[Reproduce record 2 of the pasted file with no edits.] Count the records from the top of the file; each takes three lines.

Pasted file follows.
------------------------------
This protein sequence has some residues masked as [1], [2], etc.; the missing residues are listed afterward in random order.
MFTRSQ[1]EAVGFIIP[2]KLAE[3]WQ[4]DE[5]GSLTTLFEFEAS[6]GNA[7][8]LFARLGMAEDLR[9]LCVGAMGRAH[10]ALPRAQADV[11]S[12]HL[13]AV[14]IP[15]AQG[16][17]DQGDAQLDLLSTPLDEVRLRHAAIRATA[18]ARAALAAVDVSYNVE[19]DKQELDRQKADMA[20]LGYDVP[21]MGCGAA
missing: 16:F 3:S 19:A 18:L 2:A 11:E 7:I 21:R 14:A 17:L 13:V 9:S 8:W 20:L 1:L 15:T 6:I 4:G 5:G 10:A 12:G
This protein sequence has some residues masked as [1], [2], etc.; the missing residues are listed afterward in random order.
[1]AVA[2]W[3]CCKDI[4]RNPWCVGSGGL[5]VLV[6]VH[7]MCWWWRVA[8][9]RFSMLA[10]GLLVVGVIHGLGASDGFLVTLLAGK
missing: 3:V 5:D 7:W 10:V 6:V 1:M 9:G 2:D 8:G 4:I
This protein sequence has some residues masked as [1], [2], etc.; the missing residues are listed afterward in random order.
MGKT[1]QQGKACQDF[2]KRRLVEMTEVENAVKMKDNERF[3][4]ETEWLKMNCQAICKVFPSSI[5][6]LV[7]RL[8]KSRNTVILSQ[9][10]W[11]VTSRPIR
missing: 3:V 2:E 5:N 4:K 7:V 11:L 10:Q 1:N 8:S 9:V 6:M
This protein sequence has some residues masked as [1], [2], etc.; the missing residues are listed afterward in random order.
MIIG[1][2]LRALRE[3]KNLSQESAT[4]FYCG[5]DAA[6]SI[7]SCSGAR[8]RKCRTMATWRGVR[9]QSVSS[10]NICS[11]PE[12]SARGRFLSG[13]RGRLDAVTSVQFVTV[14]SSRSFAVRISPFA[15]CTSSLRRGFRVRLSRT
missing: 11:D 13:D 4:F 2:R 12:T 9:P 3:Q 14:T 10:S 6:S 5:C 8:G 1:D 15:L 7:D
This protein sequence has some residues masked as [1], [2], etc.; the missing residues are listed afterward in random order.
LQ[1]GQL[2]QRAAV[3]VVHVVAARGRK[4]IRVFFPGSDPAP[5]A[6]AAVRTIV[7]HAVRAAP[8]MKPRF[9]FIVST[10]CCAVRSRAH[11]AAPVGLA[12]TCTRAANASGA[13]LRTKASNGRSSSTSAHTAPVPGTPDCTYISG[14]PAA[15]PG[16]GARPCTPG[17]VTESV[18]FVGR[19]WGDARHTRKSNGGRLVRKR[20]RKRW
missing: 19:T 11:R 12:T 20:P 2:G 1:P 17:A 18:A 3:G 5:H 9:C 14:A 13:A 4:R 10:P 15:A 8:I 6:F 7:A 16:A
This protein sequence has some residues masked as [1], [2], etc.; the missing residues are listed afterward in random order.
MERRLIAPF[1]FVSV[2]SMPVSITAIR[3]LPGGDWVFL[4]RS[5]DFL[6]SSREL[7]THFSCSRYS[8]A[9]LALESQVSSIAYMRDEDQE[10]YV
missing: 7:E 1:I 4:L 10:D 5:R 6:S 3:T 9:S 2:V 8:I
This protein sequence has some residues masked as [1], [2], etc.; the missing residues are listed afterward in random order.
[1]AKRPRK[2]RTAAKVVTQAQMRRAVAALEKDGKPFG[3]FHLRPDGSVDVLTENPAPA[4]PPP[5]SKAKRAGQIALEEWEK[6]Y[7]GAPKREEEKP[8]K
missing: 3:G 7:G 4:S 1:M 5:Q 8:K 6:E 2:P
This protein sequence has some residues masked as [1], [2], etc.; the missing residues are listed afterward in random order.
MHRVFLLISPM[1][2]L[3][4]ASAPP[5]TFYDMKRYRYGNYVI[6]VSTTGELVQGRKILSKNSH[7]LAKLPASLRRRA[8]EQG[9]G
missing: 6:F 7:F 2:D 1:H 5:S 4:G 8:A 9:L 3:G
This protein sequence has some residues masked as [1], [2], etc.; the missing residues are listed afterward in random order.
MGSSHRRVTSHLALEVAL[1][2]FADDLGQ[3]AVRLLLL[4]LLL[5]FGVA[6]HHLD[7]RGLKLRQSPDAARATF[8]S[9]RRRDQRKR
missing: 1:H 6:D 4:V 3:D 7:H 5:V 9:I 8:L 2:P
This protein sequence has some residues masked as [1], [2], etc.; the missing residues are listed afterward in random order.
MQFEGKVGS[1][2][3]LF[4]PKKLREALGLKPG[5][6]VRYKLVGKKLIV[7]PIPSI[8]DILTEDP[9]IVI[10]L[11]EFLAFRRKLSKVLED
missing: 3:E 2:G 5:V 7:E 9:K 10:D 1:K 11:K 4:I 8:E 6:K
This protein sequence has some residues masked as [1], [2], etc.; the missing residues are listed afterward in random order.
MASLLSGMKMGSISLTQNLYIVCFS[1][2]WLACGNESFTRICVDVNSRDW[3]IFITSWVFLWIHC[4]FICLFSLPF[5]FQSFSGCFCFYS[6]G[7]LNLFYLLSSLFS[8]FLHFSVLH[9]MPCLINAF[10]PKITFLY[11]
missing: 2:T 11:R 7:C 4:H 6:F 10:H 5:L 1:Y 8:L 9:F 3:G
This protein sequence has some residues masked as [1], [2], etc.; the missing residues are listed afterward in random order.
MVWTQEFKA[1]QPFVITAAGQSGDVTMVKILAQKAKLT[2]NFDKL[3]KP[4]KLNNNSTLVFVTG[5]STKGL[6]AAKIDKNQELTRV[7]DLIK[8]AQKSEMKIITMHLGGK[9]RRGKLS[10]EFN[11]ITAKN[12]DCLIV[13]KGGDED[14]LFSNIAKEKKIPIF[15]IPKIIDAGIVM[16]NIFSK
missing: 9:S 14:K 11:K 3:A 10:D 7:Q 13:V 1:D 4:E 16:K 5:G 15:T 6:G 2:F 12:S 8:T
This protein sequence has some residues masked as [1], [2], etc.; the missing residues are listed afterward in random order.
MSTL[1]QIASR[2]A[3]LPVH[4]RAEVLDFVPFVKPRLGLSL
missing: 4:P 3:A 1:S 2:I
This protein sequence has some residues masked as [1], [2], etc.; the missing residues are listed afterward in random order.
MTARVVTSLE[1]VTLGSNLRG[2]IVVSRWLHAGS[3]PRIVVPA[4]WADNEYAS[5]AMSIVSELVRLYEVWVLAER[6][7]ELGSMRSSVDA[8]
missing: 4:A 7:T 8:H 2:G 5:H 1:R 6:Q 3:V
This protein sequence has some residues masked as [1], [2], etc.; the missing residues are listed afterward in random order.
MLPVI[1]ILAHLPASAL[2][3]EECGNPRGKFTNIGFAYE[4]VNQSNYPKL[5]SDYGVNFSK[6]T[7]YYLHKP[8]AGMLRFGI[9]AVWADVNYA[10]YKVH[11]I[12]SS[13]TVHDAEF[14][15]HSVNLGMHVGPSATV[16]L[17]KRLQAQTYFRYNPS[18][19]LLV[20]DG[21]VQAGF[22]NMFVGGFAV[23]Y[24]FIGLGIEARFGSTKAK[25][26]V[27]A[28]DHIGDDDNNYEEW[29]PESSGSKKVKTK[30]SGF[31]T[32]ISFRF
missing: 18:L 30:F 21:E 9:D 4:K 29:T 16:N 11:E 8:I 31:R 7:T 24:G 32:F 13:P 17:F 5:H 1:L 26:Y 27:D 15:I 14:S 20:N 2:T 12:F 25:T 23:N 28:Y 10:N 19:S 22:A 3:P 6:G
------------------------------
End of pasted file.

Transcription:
This protein sequence has some residues masked as [1], [2], etc.; the missing residues are listed afterward in random order.
[1]AVA[2]W[3]CCKDI[4]RNPWCVGSGGL[5]VLV[6]VH[7]MCWWWRVA[8][9]RFSMLA[10]GLLVVGVIHGLGASDGFLVTLLAGK
missing: 3:V 5:D 7:W 10:V 6:V 1:M 9:G 2:D 8:G 4:I